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Chemical Biology Discussion Group Year-End Symposium 2019

Chemical Biology Discussion Group Year-End Symposium 2019

Wednesday, May 22, 2019, 12:30 PM - 6:00 PM EDT

The New York Academy of Sciences, 7 World Trade Center, 250 Greenwich St Fl 40, New York

Presented By

The New York Academy of Sciences

Chemical Biology Discussion Group


The goal of the Academy's Chemical Biology Discussion Group is to enhance interactions among local-area laboratories working in chemical biology and to showcase cutting edge research in chemical biology to the wider community. The program features distinguished keynote speakers Dr Emma Parmee, Merck, and Dr. David Spiegel, Yale University, in addition to short, cutting-edge talks covering a range of topics in chemical biology. A committee of experts selects the short talk presenters from abstract submissions. The meeting concludes with a poster session and networking reception.


Nonmember Academia, Faculty, etc.
Nonmember Corporate, Other
Nonmember Not for Profit
Nonmember Student, Undergrad, Grad, Fellow
Member Student, Post-Doc, Fellow

Scientific Organizing Committee

Jason Imbriglio
Jason Imbriglio, PhD


Sara Donnelly
Sara Donnelly, PhD

The New York Academy of Sciences

Sonya Dougal
Sonya Dougal, PhD

The New York Academy of Sciences

Keynote Speakers

Emma R. Parmee
Emma R. Parmee, PhD


David Spiegel
David Spiegel, MD, PhD

Yale University


May 22, 2019

12:30 PM

Registration and Poster Set-Up

1:00 PM

Welcome and Introduction


Sara Donnelly, PhD
The New York Academy of Sciences
Jason Imbriglio, PhD
1:15 PM

Keynote: Using Small Molecules to Engineer and Explore Human Immunity


David Spiegel, PhD
Yale University

Research in the Spiegel Laboratory utilizes techniques and insights from organic chemistry to modulate and/or create immunological function. This talk will describe our lab’s recent efforts in this field, which range from complex molecule synthesis to the creation of novel paradigms in immunotherapy. Specific topics to be discussed will include: (1) investigations into advanced glycation end-products (AGEs) – a class of complex, non-enzymatic post-translational modifications of proteins with effects on immune function; (2) rational design and biological characterization of immunomodulatory small molecules.

2:00 PM

N-terminal Degradation Activates the NLRP1B Inflammasome


Ashley J. Chui
Tri-Institutional PhD Program in Chemical Biology, Memorial Sloan Kettering Cancer Center
2:15 PM

Design of Selective Chemical Inhibitors using Analysis of Resistance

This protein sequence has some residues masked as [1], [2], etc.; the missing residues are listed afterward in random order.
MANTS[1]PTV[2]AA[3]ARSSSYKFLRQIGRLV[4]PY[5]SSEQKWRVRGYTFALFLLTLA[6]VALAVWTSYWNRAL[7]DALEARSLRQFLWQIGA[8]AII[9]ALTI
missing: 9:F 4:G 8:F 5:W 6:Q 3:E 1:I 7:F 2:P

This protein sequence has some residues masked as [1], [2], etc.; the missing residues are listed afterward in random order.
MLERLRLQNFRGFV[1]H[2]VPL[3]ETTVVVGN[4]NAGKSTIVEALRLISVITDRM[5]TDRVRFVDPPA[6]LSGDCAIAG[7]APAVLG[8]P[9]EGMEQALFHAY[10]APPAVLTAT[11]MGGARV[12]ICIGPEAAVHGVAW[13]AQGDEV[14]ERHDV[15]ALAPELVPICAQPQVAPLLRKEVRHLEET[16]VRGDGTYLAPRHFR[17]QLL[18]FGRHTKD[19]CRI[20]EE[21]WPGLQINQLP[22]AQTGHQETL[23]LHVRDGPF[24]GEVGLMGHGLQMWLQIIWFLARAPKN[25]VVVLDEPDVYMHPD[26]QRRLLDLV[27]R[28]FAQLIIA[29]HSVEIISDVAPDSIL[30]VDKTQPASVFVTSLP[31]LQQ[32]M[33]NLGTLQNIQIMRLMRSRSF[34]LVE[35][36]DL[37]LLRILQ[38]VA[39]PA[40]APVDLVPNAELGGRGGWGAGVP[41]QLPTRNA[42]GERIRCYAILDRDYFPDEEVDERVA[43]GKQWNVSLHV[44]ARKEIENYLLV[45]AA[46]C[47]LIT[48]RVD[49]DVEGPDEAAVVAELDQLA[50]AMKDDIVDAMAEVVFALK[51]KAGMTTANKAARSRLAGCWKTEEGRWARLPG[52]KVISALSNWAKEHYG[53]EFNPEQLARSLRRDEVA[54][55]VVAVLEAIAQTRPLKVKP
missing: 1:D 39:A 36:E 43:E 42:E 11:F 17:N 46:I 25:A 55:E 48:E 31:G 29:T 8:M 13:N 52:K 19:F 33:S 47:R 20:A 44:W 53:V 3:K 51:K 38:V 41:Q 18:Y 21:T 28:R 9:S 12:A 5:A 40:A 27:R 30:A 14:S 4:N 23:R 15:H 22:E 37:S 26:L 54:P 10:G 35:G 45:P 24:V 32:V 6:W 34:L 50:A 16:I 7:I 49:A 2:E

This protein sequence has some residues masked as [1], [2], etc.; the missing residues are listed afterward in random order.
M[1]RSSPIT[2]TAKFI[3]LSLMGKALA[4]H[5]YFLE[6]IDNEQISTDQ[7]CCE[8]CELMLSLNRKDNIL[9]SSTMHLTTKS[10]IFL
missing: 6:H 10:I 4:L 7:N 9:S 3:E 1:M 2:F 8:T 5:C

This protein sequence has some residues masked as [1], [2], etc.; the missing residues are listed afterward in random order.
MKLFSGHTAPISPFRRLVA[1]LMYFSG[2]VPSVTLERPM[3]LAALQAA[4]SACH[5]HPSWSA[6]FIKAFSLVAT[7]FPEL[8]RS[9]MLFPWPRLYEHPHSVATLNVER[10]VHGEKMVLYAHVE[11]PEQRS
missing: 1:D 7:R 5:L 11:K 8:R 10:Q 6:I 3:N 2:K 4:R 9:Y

Tommaso Cupido, PhD
The Rockefeller University
2:30 PM

Visualizing Signal Transduction Steps in the Light-Sensing Histidine Kinase EL346


Igor Dikiy, PhD
CUNY Advanced Science Research Center
2:45 PM

Networking Coffee Break

3:15 PM

Inhibiting the β-Catenin TCF Interaction in Prostate Cancer with Peptoid-Peptide Macrocycles


Jeffrey Schneider
NYU School of Medicine
3:30 PM

Elucidation of the Molecular Interactions of Bacterial Peptidoglycan and NLR Innate Immune Protein


Elizabeth A. D'Ambrosio
University of Delaware
3:45 PM

Keynote: The Discovery of Glucagon Receptor Antagonists for Clinical Development


Emma Parmee, PhD

Blood glucose levels are maintained by the balance of glucose production in the liver and glucose uptake in peripheral tissues. An inappropriately high rate of hepatic glucose production (HGP) is the predominant cause of fasting hyperglycemia and a major contributor to the postprandial hyperglycemia characteristic of type 2 diabetes (T2DM). The glucagon receptor is predominantly located in the liver and upon activation stimulates hepatic glycogenolysis and gluconeogenesis. Studies in T2DM patients have demonstrated a causal role for glucagon in promoting excessive HGP. Glucagon receptor antagonists (GRAs) therefore have the potential to reduce HGP and be effective antidiabetic agents. This presentation will describe the discovery and development of novel GRAs which have undergone clinical evaluation for the treatment of T2DM. Importantly, a“bedside-to-bench” translation which was undertaken to elucidate the cause of unanticipated clinical safety signals will also be discussed.

4:30 PM

Poster Session and Networking Reception


4:30 PM-5:05 PM
Odd Numbered Posters
5:05 PM-5:40 PM Even Numbered Posters
5:50 PM

F1000Research Outstanding Poster Presentation Awards


Jason Imbriglio, PhD
6:00 PM